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OrangutansGeographic Variation in Behavioral Ecology and Conservation$
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Serge A. Wich, S Suci Utami Atmoko, Tatang Mitra Setia, and Carel P. van Schaik

Print publication date: 2008

Print ISBN-13: 9780199213276

Published to Oxford Scholarship Online: May 2009

DOI: 10.1093/acprof:oso/9780199213276.001.0001

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Orangutan mating behavior and strategies

Orangutan mating behavior and strategies

Chapter:
(p.235) CHAPTER 16 Orangutan mating behavior and strategies
Source:
Orangutans
Author(s):

S. Suci Utami Atmoko

Tatang Mitra Setia

Benoît Goossens

Sheena S. James

Cheryl D. Knott

Helen C. Morrogh-Bernard

Carel P. van Schaik

Maria A. van Noordwijk

Publisher:
Oxford University Press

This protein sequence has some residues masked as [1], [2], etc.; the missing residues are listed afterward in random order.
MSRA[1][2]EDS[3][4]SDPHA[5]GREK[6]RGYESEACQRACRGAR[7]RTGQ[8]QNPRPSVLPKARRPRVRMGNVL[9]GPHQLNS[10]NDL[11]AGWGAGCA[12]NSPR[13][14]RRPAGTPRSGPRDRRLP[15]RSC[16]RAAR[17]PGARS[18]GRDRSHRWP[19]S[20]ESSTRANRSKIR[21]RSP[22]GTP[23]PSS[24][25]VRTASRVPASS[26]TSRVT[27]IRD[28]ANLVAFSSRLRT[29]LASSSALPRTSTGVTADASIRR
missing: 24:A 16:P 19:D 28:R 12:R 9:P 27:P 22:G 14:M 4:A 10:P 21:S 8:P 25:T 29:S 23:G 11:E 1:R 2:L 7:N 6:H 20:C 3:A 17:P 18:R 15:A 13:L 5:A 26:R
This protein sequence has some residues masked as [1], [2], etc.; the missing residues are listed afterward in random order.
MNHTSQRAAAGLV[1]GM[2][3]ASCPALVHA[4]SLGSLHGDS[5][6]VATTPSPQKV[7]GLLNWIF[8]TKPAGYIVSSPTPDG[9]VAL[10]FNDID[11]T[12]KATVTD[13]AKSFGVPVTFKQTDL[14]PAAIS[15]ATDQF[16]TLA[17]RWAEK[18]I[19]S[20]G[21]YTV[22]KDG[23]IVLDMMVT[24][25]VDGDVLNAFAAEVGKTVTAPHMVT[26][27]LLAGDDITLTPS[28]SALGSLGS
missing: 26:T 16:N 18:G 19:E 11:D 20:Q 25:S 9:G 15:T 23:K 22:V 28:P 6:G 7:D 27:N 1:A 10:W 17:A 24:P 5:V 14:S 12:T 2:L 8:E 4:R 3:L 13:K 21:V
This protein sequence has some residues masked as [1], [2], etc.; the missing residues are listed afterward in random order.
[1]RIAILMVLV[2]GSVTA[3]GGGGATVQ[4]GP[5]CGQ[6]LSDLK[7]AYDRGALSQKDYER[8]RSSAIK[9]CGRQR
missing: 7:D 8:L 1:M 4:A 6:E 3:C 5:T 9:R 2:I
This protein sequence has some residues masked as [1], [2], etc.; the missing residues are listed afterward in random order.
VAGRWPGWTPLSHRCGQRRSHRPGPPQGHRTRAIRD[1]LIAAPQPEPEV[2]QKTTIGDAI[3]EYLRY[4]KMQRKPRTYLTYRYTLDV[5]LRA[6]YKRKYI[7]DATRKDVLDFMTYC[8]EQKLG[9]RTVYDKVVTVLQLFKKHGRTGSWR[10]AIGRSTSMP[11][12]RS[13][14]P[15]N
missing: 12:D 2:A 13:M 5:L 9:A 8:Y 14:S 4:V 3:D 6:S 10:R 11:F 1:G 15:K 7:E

DOI:10.1093/acprof:oso/9780199213276.003.0016

Orangutans are a species with a very pronounced sexual dimorphism, in that fully grown males are about twice the size of females, but adult, sexually mature males come in two distinct morphs. Unflanged males lack the secondary sexual characteristics (e.g., cheek flanges, throat sack, long call) of the flanged males, but are sexually active, fertile and known to sire offspring. In some males, full development may be delayed until they are over 30. This ‘bimaturism’ is hypothesized to have arisen as a result of sexual selection in which female choice, male–male competition and male coercion have all played important roles. The data reviewed here show that male–male competition is highly affected by the reproductive condition of the females and female preference for associating with particular males. Potentially reproductive female orangutans are widely dispersed in space and time. Consequently, dominant flanged adult males cannot easily exert permanent control over access to reproductive females.

Keywords:   bimaturism, forced copulation, mating resistance, female choice, sexual coercion

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